If one has followed the career of Donald Trump and to a lesser extent the family of hs son-in-law, Jared Kushner, there is a predominate thread: a obsession with money and a willingness to enter into dealings with whoever can aid in the quest to amass more and more money. Trump has not blinked an eye in dealing with the Mafia, the Russian mob, and others if it furthers his unquenchable greed. A piece in New York Magazine suggests that Russiagate may also involve financial corruption, not just Trump's egomaniac thirst for power. With more block buster disclosures yesterday by former CIA director John Brennan, this greed and financial corruption may have first opened the door for Russian influence in subverting the 2016 presidential election, Let's not forget that Trump was unable to secure funding from American banks and was increasingly desperate for foreign funding sources after Deutsche Bank froze making further loans to Trump. Here are article highlights.
It may not have made “sense” for Donald Trump to fire James Comey, let alone for him to proceed to confess — in a public interview with Lester Holt, and then a putatively private meeting with Russian diplomats — that he did so in order to stop the Russia investigation. But the flurry of new reports over the last few days has given the puzzling sequence of events a more coherent shape. Within the warped internal logic of the Trump presidency — where it is taken as a given by essentially everybody around him that the president is impulsive and grotesquely ignorant — his shocking actions and statements have a more understandable basis.
A week ago, it appeared that the probe would center around the activities of a handful of figures who are now marginal within Trumpworld: former campaign manager Paul Manafort, foreign policy adviser Carter Page, and deposed National Security Adviser Michael Flynn. That has changed. The Washington Post reported Friday that investigators have identified a current White House official as a person of interest in its financial probe. (The story hinted, and New York Magazine contributor Yashar Ali confirmed, that the person is Jared Kushner.)
Ominously for Trump, the Post reports that the FBI is “determining whether any financial crimes were committed by people close to the president.” While Kushner’s public persona differs wildly from that of the president in the functioning of his real-estate work, he is a kind of mini Trump. Inheriting an empire from his father, he has operated in gray areas of the world economy and positioned himself to gain handsomely from Trump’s election. Kushner has met with the head of a Russian bank functionally controlled by Vladimir Putin. He appears to be eager to use his proximity to Trump to make a buck; his family business is exploiting the familial connection to sell visas in China. Trump himself has a long, nontransparent history of business dealings with organs of the Russian state. (Last week, The Wall Street Journal dug up another case.)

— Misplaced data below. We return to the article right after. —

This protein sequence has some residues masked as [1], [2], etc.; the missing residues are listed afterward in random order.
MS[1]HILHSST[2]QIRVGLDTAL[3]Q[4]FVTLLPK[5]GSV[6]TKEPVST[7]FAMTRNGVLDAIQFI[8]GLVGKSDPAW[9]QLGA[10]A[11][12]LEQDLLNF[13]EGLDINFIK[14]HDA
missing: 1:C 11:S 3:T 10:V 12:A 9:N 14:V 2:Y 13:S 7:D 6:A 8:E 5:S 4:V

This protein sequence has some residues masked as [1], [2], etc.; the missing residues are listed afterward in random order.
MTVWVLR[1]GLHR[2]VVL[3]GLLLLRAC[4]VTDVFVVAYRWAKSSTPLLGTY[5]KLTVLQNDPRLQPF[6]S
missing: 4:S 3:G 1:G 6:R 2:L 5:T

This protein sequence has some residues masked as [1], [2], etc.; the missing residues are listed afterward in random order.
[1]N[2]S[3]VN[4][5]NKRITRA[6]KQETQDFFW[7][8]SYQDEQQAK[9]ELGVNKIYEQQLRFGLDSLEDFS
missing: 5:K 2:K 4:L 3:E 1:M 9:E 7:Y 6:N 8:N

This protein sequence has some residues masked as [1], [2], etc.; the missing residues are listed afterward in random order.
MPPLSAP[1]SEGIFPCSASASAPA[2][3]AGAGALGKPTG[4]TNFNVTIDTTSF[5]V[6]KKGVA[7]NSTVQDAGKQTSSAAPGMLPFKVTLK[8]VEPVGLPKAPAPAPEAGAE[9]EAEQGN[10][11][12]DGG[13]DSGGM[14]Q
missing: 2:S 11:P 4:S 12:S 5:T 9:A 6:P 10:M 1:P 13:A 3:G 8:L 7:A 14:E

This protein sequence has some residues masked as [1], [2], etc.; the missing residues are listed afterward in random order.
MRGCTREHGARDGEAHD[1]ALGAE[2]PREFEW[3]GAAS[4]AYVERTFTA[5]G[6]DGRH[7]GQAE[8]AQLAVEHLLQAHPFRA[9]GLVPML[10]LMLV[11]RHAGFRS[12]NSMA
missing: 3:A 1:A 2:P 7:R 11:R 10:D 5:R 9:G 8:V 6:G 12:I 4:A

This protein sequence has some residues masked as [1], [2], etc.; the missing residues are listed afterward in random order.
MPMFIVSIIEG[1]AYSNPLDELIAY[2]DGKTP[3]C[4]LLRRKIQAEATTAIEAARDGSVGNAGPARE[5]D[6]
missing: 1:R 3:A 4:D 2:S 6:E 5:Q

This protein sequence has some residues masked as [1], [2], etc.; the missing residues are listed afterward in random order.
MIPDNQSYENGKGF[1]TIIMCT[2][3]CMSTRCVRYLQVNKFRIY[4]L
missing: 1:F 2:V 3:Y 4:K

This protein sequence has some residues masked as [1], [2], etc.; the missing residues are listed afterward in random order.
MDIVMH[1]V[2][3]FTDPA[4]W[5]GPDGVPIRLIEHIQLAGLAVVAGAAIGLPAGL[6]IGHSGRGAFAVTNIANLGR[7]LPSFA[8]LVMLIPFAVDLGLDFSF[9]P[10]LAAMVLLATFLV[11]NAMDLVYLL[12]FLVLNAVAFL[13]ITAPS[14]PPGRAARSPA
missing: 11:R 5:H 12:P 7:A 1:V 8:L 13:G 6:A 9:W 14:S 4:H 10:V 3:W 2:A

All this implies that the probe is scrutinizing the financial aspects of Trump’s business, which is a family operation. While some Trump advisers opposed the firing of Comey, Kushner reportedly advocated for it. That fact may seem strange if one thinks of Kushner as a voice of pragmatism. But it is easier to understand if you think of him as a figure sitting near the heart of a financial scandal, who harbors a strong interest in suppressing the investigation.
Another thing that has changed over the last week is the centrality of Michael Flynn, the fired national security adviser. While his tenure was extremely brief, Flynn turns out to have been both far more corrupt and far closer to Trump than previously understood. . . . During his brief tenure, Flynn engaged in breathtaking corruption of his official duties. As national security adviser, Flynn ordered a delay in a key assault on ISIS in Raqqa, Syria. The delay comported with the desires of the Turkish government, which had paid Flynn more than half a million dollars. While largely blotted out by the shock of daily revelations about Trump, in a normal news environment this revelation would have mushroomed into a first-tier scandal of its own. It is hard to think of a historical case in which a major American military action has been influenced so corruptly by a foreign power.
And while the broad contours of Flynn’s relations with Turkey and, especially, Russia have been known, the depths have not. One report found Russians boasting privately that they believed they could use Flynn to manipulate Trump.
What do these new revelations tell us? Flynn’s legal risk, and Trump’s personal investment in him, are both much higher than we understood. And we are seeing that financial corruption is playing a more central role in the scandal.
From Trump’s campaign to ensure the loyalty of his FBI director, to his subsequent firing of him, to his tweet-rages against the special prosecutor as an unfair witch hunt — all of this indicates high levels of panic in the Oval Office. Trump has almost certainly engaged in obstruction of justice for the simple reason that there is a lot of justice to obstruct.